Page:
From the *REB DCE NCI Epidemiology Branch, Rockville, Maryland; and †Channing Laboratory, Boston, Massachusetts.
Correspondence: Elaine Ron, REB DCE NCI Epidemiology Branch, 6130 Executive Boulevard (EPN-408), Executive Plaza North Room 408, Rockville, MD 20852. E-mail: er24q@NIH.GOV.
We are truly saddened by the loss of our good friend and colleague, Geoffrey Howe. Geoff was a renowned scientist who made significant contributions to cancer epidemiology. He was known as much for his scientific insights and knowledge as for his wonderful stories and contagious enthusiasm.
Geoff was born and educated in England. After receiving his PhD in chemistry, Geoff moved to Canada as a postdoctoral fellow. His interest in epidemiology led him to join the Epidemiology Unit of the National Cancer Institute of Canada. Geoff was instrumental in making the Institute a top research center in both radiation and nutritional epidemiology. In 1995, Geoff became the Chair of the Department of Epidemiology at Columbia University.
Geoff initiated several landmark studies of cancer risk associated with protracted radiation exposure. His studies of Canadian tuberculosis patients with multiple fluoroscopies are central to our understanding of carcinogenic effects of fractionated exposures. Geoff also led studies of occupational radiation exposure and cancer risk. Early after the Chernobyl accident, Geoff worked with Gil Beebe and others to conduct studies of thyroid disease and leukemia among the exposed.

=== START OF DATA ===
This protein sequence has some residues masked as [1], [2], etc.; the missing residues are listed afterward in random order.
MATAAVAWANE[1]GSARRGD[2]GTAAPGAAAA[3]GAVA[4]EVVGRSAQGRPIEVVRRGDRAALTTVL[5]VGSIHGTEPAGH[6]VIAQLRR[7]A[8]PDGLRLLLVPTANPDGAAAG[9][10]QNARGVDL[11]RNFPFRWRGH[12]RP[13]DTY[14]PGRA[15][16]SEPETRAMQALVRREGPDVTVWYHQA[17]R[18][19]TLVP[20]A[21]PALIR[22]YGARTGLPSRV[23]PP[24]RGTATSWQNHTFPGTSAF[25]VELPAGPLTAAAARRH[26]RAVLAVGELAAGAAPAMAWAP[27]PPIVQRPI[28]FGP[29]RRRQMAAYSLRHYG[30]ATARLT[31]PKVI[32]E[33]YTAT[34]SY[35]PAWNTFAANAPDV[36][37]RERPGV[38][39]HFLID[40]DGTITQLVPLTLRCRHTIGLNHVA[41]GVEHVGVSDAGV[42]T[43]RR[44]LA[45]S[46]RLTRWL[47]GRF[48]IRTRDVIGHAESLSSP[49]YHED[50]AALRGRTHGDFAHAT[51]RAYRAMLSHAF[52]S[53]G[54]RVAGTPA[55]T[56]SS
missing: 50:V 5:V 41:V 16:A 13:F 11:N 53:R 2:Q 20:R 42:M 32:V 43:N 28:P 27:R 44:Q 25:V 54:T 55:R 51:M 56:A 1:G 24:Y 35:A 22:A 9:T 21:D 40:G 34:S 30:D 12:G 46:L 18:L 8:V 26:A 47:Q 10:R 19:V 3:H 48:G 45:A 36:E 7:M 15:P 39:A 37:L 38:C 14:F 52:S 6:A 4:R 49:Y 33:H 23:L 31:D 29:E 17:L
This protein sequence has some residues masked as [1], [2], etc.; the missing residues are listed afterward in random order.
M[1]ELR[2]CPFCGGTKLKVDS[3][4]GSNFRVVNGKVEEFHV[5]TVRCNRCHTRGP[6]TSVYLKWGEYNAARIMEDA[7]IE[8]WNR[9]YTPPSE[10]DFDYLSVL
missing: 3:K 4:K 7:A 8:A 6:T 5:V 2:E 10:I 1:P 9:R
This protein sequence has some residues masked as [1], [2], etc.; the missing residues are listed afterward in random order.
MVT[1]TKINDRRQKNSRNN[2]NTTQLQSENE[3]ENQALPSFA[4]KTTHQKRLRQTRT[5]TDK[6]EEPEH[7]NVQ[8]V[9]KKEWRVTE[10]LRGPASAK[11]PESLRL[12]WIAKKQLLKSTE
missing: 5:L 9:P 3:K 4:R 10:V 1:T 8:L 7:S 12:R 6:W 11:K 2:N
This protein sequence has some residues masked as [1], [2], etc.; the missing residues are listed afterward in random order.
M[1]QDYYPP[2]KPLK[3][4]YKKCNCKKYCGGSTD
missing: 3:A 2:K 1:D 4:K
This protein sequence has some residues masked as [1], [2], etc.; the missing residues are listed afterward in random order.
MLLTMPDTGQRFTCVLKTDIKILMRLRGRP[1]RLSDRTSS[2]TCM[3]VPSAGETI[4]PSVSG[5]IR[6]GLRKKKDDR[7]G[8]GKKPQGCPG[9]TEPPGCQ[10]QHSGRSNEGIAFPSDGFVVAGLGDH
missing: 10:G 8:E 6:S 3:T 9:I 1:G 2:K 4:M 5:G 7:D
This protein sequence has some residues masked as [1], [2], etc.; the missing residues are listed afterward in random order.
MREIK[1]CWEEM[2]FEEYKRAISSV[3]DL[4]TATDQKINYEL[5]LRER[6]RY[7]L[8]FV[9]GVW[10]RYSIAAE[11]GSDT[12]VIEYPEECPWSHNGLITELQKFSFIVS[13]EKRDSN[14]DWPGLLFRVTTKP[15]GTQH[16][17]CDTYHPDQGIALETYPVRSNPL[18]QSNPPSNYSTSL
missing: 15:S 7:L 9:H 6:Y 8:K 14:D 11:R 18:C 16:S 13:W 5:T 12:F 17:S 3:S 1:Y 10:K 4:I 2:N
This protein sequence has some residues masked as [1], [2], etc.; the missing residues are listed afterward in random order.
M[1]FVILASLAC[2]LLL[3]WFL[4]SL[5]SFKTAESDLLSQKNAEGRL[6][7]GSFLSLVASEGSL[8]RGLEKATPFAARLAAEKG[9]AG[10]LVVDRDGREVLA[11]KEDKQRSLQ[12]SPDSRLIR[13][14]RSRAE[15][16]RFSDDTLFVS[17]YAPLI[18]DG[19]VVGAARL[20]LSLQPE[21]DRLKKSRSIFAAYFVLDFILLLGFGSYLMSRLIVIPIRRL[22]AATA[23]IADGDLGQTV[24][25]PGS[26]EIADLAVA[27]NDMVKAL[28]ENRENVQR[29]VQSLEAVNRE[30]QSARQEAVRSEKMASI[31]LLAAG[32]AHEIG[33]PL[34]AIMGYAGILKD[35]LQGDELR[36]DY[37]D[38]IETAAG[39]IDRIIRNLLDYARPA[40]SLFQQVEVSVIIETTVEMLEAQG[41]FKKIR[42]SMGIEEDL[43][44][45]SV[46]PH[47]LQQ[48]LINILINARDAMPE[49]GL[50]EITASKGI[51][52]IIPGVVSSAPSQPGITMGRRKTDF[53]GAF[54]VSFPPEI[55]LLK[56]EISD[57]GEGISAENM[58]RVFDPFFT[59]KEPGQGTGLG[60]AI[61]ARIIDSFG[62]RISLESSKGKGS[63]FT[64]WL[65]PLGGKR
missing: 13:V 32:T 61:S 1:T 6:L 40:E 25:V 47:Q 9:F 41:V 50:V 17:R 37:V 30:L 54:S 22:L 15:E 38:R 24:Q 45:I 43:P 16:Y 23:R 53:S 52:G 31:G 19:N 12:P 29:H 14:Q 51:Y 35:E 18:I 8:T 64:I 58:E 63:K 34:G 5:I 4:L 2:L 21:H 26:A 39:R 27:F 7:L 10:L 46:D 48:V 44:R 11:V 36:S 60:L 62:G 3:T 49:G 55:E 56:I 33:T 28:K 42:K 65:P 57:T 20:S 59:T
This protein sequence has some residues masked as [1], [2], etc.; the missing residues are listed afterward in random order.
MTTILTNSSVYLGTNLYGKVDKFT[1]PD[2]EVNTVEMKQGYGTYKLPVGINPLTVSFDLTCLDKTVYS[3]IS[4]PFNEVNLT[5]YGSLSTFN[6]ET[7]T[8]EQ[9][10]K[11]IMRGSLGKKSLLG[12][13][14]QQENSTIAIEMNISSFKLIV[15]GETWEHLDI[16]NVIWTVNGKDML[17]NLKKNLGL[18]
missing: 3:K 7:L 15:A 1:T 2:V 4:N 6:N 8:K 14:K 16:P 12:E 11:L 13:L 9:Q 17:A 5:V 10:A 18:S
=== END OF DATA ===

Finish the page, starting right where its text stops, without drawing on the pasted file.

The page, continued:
Geoff's early case-control studies of diet in relation to breast and colon cancer (conducted with Tony Miller and Meera Jain) provided what were for many years the best available data on these topics. Geoff also conducted the first major pooling of data on diet and the risks of breast and colon cancer. Recognizing potential biases in these data, he and Tony Miller launched one of the first prospective studies of diet and cancer, embedded within a large trial of mammography screening. This cohort continues to provide insights on diet and cancer.
The fact that most of this work was conducted after Geoff had lost his sight made his contributions even more remarkable. Geoff traveled widely—lecturing, exploring, and learning with enthusiasm and irrepressible curiosity. Geoff regarded differences in perspective as opportunities to learn. For him, debates were platforms to exchange ideas, which he did with irony and good humor. His ability to contribute to the advancement of public health—and to relish doing so—will continue to be an inspiration. From Geoff's life we learn that vision does not require sight.